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What is e-learning?

Vicky Scott investigates whether e-learning is an effective new method of education.

E-learning is becoming a popular way of teaching and providing materials for students studying in further and higher education. Like all new technological ideas this new method of learning has its pros and cons and is developing quickly – giving students students flexibility and easy access to information but raising issues about who can afford it and also its effectiveness.

What is e-learning?

E-learning is simply using electronic tools such as  your computer to find learning materials for your studies.  It allows media like audio and video to be included within your learning materials to make them more interesting. The fact that e-learning materials can be accessed at any time both within and outside the classroom means there are many other benefits for both students and institutions.  The UK Children Go Online study (2011) found that 90% of 9-19 year olds use their computer for their homework, therefore computer facilities seem readily available to students of this age and the introduction of e-learning is a savvy way of making learning more interesting and fun. It can be argued, however that this method of learning could cause social separations between generations and also in families with lower incomes.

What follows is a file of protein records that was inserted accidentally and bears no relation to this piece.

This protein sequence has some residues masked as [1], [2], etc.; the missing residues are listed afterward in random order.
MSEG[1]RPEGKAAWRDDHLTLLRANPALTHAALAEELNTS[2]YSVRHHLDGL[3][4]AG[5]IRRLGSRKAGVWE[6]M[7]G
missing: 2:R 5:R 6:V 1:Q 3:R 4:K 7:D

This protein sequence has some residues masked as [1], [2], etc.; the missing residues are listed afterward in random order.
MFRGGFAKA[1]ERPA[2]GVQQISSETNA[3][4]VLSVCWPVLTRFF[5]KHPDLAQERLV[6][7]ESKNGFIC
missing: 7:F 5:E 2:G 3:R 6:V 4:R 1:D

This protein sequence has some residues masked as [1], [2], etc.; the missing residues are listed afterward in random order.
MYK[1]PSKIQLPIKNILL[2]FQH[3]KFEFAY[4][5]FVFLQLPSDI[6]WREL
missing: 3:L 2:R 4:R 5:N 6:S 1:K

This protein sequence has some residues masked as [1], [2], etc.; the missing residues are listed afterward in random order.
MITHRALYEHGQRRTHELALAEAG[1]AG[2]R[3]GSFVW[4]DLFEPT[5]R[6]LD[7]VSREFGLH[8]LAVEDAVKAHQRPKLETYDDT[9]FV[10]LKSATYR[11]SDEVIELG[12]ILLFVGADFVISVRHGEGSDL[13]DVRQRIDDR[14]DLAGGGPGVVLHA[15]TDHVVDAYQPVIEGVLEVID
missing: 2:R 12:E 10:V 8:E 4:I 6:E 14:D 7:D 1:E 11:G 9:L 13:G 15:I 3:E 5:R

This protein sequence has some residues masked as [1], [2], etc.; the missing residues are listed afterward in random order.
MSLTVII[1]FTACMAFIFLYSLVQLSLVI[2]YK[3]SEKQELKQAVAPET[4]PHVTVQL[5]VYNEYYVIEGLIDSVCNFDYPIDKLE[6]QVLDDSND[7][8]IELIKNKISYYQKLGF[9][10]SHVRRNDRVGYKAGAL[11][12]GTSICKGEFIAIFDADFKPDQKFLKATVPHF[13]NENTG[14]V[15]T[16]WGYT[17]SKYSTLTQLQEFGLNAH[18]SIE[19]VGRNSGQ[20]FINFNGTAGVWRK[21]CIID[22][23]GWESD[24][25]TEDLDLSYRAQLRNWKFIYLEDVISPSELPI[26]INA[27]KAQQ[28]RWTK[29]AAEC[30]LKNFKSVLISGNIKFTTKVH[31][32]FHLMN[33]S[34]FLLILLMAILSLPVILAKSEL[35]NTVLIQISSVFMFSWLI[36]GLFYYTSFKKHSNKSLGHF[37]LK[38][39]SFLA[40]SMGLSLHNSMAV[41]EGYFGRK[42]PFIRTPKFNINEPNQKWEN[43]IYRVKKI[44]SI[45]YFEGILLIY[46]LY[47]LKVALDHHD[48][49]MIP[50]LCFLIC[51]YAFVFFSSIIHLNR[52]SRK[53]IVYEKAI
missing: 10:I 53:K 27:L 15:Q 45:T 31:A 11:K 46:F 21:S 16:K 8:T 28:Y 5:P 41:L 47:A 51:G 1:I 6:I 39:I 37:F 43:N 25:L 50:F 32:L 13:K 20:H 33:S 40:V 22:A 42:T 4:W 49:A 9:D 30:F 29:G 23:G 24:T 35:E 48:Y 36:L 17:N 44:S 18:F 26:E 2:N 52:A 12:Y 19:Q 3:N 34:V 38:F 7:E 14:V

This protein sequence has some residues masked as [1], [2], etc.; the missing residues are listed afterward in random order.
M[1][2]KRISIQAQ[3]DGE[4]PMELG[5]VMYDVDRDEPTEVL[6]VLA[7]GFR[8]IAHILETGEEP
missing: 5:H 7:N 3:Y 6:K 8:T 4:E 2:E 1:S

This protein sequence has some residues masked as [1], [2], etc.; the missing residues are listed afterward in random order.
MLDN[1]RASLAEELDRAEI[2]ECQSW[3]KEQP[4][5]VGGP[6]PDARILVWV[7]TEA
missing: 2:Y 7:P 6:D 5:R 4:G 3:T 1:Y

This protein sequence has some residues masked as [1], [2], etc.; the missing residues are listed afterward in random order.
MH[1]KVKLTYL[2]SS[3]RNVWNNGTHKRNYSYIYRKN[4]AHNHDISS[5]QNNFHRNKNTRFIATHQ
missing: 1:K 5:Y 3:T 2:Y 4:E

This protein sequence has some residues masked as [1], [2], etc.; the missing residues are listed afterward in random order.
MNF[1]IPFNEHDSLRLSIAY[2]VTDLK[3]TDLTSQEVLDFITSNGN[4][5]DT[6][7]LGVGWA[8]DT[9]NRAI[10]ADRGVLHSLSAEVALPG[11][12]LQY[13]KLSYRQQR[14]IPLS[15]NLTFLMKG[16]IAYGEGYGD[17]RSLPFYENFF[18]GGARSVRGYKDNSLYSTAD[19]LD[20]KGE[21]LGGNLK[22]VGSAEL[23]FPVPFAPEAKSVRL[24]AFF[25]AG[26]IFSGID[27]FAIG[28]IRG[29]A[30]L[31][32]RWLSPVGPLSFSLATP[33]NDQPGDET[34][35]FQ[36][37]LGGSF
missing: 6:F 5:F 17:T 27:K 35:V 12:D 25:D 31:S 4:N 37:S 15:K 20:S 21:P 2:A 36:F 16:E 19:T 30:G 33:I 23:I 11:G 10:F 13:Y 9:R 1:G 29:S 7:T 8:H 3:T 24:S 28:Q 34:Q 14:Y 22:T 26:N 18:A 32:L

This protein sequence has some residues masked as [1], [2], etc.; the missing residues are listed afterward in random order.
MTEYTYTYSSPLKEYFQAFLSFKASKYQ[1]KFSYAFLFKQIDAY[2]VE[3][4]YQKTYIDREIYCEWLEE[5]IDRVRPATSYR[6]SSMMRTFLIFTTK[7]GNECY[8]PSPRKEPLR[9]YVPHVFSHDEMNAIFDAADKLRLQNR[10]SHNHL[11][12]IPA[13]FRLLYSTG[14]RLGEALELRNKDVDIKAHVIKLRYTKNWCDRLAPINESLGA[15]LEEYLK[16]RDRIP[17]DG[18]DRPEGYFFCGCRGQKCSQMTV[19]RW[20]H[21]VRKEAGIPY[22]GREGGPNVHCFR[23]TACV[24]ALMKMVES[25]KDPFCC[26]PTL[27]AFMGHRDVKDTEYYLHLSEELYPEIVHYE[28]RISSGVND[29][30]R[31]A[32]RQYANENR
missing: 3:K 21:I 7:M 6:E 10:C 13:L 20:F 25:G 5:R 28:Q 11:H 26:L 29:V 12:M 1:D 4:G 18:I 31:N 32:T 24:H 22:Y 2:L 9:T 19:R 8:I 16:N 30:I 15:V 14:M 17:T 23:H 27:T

Financing e-learning and developing skills

The slash in funding in the education budget also makes it more difficult to develop the idea of e-learning becoming an advanced concept; although savings can be made within schools by investing in laptops instead of desktops as networks can be hard-wired to the schools system and students will be able to save the use of other materials and resources. The idea must therefore be cost effective as technologies change very quickly and institutions need to quickly develop to keep up, as well as maintaining a reliable service. E-learning sites can also be costly to develop and design.

E-learning can improve social engagement in students and can also help develop critical reflection and other skills. Moreover, the ability to keep track of marks and create tests online which students can complete at home makes the transition between school and home smoother.

Overall, there are many different issues which relate to e-learning, but there are also many advantages to using this method in relation to skills and benefits for individual institutions. The question is - will the fast development of technology destroy the potential of e-learning as a new and savvy resource for young people? It will be interesting to see how it develops in the years to come and if funding in education becomes more open to new ideas that can attract young people.

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